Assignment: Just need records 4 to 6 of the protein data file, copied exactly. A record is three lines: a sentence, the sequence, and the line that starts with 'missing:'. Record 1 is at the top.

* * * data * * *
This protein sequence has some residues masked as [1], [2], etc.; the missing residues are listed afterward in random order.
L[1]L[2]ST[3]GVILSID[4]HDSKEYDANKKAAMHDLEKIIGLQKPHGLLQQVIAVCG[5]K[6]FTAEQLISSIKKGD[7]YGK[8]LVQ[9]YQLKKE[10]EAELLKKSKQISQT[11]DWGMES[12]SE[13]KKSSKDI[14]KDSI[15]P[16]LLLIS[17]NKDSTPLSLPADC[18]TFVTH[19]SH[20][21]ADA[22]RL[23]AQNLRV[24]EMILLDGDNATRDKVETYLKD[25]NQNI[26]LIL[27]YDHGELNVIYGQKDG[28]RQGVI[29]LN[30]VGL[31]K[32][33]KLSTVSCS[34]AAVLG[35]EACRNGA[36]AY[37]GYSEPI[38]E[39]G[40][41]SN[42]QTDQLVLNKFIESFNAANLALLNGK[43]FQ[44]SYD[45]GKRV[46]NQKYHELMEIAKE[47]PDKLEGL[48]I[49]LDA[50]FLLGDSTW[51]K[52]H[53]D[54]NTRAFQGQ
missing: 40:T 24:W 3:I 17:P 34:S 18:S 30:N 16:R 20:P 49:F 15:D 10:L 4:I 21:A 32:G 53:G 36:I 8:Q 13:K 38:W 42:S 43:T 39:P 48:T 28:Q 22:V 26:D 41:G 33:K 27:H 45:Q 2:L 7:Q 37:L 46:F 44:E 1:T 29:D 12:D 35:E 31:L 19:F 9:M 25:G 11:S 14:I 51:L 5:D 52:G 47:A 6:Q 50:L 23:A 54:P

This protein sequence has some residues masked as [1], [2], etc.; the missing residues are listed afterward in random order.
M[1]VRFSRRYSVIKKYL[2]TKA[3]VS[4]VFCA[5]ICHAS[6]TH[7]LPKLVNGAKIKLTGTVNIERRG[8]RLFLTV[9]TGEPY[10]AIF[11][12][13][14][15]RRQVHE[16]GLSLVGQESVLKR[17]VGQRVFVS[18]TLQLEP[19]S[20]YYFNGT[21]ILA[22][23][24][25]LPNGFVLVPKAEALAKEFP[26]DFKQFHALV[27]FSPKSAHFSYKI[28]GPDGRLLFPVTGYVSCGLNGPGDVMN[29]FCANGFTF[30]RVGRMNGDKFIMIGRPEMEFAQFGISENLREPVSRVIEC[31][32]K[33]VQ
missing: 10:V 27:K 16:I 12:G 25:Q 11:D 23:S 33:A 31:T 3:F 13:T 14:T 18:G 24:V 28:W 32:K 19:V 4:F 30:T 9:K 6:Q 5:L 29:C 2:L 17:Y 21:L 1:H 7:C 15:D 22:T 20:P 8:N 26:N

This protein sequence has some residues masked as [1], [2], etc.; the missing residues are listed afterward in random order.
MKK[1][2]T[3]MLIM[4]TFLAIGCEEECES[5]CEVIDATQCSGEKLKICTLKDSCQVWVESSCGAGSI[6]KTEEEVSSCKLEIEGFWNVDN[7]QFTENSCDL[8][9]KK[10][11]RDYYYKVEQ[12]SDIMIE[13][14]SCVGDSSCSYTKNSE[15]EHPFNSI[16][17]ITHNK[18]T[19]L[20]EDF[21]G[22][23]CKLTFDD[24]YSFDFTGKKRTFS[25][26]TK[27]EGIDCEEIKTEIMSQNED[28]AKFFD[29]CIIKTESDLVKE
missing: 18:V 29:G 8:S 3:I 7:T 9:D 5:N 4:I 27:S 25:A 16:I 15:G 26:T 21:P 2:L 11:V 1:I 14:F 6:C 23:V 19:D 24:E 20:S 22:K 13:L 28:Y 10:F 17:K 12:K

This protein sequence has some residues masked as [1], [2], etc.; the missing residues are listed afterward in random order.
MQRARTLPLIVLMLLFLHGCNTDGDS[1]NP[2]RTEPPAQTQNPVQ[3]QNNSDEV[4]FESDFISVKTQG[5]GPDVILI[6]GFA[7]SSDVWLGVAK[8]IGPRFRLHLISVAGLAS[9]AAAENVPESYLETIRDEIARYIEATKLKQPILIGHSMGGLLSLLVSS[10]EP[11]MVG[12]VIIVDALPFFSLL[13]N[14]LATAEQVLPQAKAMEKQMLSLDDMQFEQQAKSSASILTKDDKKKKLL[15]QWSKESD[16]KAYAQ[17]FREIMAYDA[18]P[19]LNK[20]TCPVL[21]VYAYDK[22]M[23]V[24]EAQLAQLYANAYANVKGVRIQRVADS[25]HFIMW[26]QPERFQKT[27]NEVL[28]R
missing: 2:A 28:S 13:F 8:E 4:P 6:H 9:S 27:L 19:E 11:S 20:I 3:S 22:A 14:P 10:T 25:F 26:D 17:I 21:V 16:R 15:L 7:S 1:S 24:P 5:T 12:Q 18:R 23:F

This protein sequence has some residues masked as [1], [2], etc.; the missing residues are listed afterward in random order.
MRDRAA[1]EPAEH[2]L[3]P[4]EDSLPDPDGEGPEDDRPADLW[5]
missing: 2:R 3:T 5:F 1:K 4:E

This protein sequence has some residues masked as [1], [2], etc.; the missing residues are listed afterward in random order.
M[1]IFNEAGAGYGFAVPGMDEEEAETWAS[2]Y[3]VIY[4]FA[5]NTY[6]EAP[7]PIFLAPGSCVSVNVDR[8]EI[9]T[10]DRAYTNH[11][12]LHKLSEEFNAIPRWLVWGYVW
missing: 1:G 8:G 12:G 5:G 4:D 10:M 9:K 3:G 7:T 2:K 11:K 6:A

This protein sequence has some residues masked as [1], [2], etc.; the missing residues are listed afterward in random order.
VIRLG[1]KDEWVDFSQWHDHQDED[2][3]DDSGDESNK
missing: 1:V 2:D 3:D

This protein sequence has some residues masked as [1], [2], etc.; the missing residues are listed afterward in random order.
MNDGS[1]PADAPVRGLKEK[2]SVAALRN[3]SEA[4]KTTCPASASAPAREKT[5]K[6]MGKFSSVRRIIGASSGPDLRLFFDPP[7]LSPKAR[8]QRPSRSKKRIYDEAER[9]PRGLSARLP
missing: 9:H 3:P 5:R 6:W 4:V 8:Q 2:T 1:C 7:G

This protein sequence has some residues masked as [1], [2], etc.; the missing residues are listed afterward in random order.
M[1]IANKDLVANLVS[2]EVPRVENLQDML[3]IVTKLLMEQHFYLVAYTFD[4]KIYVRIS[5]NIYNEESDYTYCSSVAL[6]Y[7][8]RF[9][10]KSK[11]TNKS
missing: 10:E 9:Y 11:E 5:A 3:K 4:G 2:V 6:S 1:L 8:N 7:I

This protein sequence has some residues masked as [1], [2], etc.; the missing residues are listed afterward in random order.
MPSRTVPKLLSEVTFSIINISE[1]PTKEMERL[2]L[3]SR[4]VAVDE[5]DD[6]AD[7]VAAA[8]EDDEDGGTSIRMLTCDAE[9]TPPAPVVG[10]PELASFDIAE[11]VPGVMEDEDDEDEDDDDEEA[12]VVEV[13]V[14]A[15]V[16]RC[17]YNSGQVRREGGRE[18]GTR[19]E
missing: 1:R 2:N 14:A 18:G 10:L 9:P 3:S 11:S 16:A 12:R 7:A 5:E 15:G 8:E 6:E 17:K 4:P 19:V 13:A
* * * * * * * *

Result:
This protein sequence has some residues masked as [1], [2], etc.; the missing residues are listed afterward in random order.
MQRARTLPLIVLMLLFLHGCNTDGDS[1]NP[2]RTEPPAQTQNPVQ[3]QNNSDEV[4]FESDFISVKTQG[5]GPDVILI[6]GFA[7]SSDVWLGVAK[8]IGPRFRLHLISVAGLAS[9]AAAENVPESYLETIRDEIARYIEATKLKQPILIGHSMGGLLSLLVSS[10]EP[11]MVG[12]VIIVDALPFFSLL[13]N[14]LATAEQVLPQAKAMEKQMLSLDDMQFEQQAKSSASILTKDDKKKKLL[15]QWSKESD[16]KAYAQ[17]FREIMAYDA[18]P[19]LNK[20]TCPVL[21]VYAYDK[22]M[23]V[24]EAQLAQLYANAYANVKGVRIQRVADS[25]HFIMW[26]QPERFQKT[27]NEVL[28]R
missing: 2:A 28:S 13:F 8:E 4:P 6:H 9:S 27:L 19:E 11:S 20:I 3:S 22:A 14:P 10:T 25:F 26:D 17:I 21:V 16:R 15:L 7:S 1:S 24:P 5:T 12:Q 18:R 23:F

This protein sequence has some residues masked as [1], [2], etc.; the missing residues are listed afterward in random order.
MRDRAA[1]EPAEH[2]L[3]P[4]EDSLPDPDGEGPEDDRPADLW[5]
missing: 2:R 3:T 5:F 1:K 4:E

This protein sequence has some residues masked as [1], [2], etc.; the missing residues are listed afterward in random order.
M[1]IFNEAGAGYGFAVPGMDEEEAETWAS[2]Y[3]VIY[4]FA[5]NTY[6]EAP[7]PIFLAPGSCVSVNVDR[8]EI[9]T[10]DRAYTNH[11][12]LHKLSEEFNAIPRWLVWGYVW
missing: 1:G 8:G 12:G 5:G 4:D 10:M 9:K 3:G 7:T 2:K 11:K 6:A